This is the face of the refugee crisis – something very bad is happening to millions of people and as people of faith I believe we have a responsibility to honor their humanity and to speak up about the crisis. I believe we have an opportunity to respond with kindness and compassion and show the world another way. One of these steps is by taking a risk and opening our doors here in America. An open door for 10,000 refugees is nothing compared to the huge numbers of refugees. We are better than this, what if each community pulled together and offered to take in a refugee family? I believe that we have a wonderful opportunity here to learn, to teach our children about other cultures and to enrich our communities with this sort of course of action.

'Better Days for Moria'
a humanitarian response to the refugee crisis
While I was in Greece I worked alongside dedicated Europeans, Syrians and Pakistanis as well as other Americans who are volunteering on the frontline of the refugee crisis. We didn’t have time to get to know the names or the stories of the refugees who passed through our camp, but we did have time to offer clean and dry clothes, a warm cup of tea, some food and encouragement for the next stage in the journey. Lesvos, Greece was their entry point into Europe but they still have a long and arduous journey ahead of them.

The truth is the people I met were like me and you. While we have a bit of a language barrier, we spoke the language of our shared humanity – and in them I saw my own ancestors who were refugees fleeing the religious wars of Europe, seeking a better life for their children and grandchildren.

How much longer are we going to turn a blind eye to the plight of the refugee? Or closer to home, the plight of the homeless? The Medicaid recipient who has lost her services in the past month? The veteran who is struggling with PTSD?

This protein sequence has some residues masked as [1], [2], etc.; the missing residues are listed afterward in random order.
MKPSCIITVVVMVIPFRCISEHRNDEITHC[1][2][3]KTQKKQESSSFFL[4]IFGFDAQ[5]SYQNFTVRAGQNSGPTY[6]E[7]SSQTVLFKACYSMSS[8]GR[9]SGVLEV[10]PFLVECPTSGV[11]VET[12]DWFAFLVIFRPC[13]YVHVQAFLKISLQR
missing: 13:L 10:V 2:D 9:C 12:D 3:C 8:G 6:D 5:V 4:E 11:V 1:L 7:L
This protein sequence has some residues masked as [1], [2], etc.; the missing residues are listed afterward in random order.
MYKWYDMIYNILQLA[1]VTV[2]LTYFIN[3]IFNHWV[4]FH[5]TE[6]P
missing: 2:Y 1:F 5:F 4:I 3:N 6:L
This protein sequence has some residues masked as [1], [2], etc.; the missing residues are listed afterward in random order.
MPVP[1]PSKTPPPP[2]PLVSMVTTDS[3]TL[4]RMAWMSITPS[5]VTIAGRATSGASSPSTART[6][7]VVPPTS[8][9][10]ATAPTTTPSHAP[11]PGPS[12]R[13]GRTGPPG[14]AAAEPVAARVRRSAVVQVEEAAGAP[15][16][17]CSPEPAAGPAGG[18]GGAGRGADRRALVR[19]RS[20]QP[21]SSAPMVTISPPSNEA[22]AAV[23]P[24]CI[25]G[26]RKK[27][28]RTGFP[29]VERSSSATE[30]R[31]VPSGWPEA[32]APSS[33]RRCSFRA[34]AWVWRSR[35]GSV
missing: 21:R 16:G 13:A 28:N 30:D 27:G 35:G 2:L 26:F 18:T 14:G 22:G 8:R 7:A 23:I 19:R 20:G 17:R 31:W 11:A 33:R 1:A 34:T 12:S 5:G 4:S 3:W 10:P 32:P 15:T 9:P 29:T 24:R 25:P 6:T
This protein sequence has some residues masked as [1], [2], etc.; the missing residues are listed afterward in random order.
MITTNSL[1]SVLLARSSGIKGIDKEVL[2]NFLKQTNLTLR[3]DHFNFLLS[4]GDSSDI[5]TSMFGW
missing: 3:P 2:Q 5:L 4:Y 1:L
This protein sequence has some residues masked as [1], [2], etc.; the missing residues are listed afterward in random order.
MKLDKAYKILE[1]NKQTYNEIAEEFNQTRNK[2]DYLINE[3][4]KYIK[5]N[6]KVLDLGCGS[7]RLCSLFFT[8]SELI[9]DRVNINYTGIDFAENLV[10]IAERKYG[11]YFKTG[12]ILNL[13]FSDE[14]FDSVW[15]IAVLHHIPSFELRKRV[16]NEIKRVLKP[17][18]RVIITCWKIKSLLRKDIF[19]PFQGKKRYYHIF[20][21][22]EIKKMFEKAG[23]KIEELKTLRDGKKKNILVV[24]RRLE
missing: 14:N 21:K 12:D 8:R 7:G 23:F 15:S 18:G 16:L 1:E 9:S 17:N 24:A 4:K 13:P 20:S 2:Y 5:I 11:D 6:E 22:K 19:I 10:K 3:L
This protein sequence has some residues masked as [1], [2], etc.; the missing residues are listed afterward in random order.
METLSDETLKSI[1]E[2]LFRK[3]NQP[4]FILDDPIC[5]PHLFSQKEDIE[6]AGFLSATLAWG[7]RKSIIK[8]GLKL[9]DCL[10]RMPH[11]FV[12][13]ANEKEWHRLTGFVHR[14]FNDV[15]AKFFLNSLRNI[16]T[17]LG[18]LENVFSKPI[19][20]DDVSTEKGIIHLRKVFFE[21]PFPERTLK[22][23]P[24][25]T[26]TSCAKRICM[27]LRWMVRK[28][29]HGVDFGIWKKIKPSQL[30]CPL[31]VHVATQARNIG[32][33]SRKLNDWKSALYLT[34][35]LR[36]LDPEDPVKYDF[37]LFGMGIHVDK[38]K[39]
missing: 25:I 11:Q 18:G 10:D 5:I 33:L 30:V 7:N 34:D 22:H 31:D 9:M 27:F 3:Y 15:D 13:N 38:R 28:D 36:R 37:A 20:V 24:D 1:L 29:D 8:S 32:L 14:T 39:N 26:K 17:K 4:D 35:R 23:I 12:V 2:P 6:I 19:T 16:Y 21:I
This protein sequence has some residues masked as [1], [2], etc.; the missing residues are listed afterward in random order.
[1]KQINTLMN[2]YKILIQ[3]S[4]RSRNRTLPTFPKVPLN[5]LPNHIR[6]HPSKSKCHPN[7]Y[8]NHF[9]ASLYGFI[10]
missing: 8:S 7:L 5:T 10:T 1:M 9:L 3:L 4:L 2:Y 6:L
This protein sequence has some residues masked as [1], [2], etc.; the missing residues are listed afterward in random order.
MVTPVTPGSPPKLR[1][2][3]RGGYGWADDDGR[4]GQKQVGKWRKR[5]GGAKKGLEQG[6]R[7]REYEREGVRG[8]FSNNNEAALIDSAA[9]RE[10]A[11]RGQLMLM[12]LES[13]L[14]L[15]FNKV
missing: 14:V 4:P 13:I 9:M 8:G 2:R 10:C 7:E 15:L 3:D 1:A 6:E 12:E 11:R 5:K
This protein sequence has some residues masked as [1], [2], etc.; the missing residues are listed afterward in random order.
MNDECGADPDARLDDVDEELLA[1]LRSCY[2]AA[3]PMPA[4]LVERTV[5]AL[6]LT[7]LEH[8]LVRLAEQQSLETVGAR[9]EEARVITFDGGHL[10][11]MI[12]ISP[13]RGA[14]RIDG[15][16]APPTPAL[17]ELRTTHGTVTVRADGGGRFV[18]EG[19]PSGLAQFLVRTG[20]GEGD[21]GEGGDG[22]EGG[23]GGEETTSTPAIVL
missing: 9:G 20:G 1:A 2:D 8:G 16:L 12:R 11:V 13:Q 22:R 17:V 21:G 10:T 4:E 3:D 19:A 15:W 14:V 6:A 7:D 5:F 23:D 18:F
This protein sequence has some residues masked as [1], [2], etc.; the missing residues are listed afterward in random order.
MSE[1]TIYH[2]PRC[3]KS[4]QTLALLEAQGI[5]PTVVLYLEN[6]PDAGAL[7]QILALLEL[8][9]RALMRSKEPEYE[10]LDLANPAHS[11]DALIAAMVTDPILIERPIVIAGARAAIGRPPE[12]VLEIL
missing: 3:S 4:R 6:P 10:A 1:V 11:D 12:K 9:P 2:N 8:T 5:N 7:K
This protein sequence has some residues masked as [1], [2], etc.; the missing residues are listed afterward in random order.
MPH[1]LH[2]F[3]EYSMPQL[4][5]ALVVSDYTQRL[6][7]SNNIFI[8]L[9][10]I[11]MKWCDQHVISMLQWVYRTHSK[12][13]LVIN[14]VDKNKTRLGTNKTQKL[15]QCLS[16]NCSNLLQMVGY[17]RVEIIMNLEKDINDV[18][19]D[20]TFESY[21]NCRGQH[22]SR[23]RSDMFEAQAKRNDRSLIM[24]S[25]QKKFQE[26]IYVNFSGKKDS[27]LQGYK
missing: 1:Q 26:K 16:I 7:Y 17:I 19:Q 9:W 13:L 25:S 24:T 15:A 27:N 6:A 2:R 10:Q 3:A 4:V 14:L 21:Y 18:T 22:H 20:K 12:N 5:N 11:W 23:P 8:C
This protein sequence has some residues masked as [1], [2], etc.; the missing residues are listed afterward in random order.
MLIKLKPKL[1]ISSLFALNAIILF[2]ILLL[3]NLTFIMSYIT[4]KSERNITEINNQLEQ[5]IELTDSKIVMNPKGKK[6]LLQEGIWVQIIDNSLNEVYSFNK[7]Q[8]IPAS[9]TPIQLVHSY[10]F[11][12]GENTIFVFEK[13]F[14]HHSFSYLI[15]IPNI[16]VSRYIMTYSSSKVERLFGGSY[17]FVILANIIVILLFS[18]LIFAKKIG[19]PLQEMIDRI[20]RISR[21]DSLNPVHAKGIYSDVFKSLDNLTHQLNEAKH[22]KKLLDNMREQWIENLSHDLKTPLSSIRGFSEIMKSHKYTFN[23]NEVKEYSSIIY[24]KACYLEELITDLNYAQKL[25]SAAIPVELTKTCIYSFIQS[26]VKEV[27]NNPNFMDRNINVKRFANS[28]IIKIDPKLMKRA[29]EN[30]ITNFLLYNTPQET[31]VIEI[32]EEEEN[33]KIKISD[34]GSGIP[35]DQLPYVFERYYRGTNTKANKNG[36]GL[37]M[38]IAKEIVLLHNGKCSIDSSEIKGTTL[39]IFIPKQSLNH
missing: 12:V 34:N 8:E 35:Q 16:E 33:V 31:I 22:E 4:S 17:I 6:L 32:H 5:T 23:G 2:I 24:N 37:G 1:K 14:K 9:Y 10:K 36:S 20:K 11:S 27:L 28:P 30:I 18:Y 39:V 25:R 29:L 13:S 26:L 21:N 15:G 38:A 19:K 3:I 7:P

Jesus told the story I paraphrased above in response to the question ‘who is my neighbor,’ we call this the story of the good Samaritan because the man who stopped to help wasn’t even from around there – he was a reviled enemy – a Samaritan of all people and yet he exhibited compassion toward the least and the lost. Jesus asked the religious folk to whom he told the story:

“Which one of these three was a neighbor to the man who encountered thieves?”
Then the legal expert said, “The one who demonstrated mercy toward him.”
Jesus told him, “Go and do likewise.” (Luke 10:36-37)

These people are waiting for dry clothes at 'Better Days'
I went to Greece because my heart is breaking for the refugee crisis. I had been following the news, I have been praying for them and I felt compelled to go, to serve as best I could, and to come back and tell others about what I witnessed.

Yes, we need to pray, we need to become more aware of what is happening in our communities and in our world, we need to act with mercy and we need to speak to those who represent us at the state and federal level and demand justice for those who are forced from their homes due to war and terrorism.

There are risks associated with every act of compassion, but what this experience continues to teach me is that I have become complacent and risk adverse and this isn’t who I want to be nor is this what I want for my children and grandchildren.

My challenge for each of us in this season of Lent is to prayerfully consider and discern where your heart is breaking – for where your heart is heavy may be the place that God is calling you to go, serve and come back and tell us about so that together we may become a kinder and more compassionate society.

Who is our neighbor? My neighborhood has expanded this past month and I give thanks for the support that I have received from back home, and especially the people of Trinity United Methodist Church who gave so much so that I could re-present them on the frontlines of the refugee crisis.

If you want to learn more send me an email and let’s get together over a cup of tea and talk.